The firecrest can wait! (perch article, entry 128)

After the quality perch I caught last week, there was only ever going to be one destination for the next session. Not that I am a glory hunter or anything like that (I do support Wolves after all, so that rules that out of my character) but when you stumble across what appears to be a decent section, then you are bound to go back and explore more. I’ve certainly fished some miles of water since I started my perch campaign on the local canal network, and not all of it has been productive. So the discovery of a potential goldmine inevitably invites a little more investigation.

On the day I fished, it was a choice of bird watching or fishing. I had heard of a firecrest in a local wood and that tempted me, but I couldn’t get the big perch out of my mind! So off to the canal it was, and certainly the weather was a factor. A mild day, with temperatures above the recent average, and the sun was even threatening to come out at times. Plus a nice breeze to put a ripple on the surface. The firecrest can wait!

Pulling into the car-parking slot at the side of the road, I again had the stretch to myself. It is amazing how few anglers fish the canals (or rivers for that matter) these days, particularly when the quality of fish is higher than ever before. In some ways it does concern me, as clubs need the revenue to continue their involvement. On the other hand, it is nice to be able to walk for miles and not see another soul. In fact the section of canal in question is not leased by any club and is free fishing.

Tying on my favoured Mepps Aglia spinner, I began to cast as soon as I entered the towpath from the road. Features such as bridges are excellent holding areas for perch, and I’ve already caught a number of fish casting right up to the bridge supports as they enter the water. But on this occasion, I drew a blank and made my way along the canal. Unless there is a specific feature in the swim, such as a far bank bush, I tend to walk about ten yards and from there make a number of casts ensuring that the whole water in front of me is covered.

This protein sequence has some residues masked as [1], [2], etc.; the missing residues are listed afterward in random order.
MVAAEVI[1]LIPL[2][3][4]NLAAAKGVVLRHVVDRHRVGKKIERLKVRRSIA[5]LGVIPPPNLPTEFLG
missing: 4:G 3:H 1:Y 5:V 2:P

There was a little colour in the water, indicating that a boat had passed through earlier in the day. Actually the conditions overall were excellent; nevertheless it was more than an hour before I caught my first fish, a small perch. Although I do prefer to catch bigger fish, I always appreciate everything that comes my way, and I admired the colour and markings of the perch before I slipped it back into the water. They really are beautiful fish, the green and black stripes and the blood red fins – when God created the perch it was certainly a masterpiece in the making.

Once the first fish had been caught, there was a steady trickle of others. Most of them were small ones, but I did hook something good right at the end of the section as I prepared to turn round. It was deep and steady, and the pull of the fish made me think that I had connected with another big perch. With no pike in the stretch (to my knowledge) and only a token number of chub, the odds were firmly on another ‘stripey’. Well, even the bookies get it wrong sometimes, and as the fish broke the surface, it was a chub that slipped into the landing net, not a perch.

By now I had one eye on the time as I was collecting my wife from her parents’ in the afternoon, but knowing that she is the easy going type, I didn’t consider it taking a liberty to fish on a little longer than I had originally intended. In fact when I arrived an hour and a half late, she just smiled and made reference to the ‘one more cast’ syndrome. What a woman eh!

Well, I was glad that I did continue fishing because it meant that I caught the best fish of the session right at the end. It’s a great thrill to feel a pluck on the spinner as it retrieves, but an even greater feeling when the resultant fish turns out to be a good one. It was a few ounces lighter than the biggie from last week, but still a great end to the session.

(Originally published December 2005)

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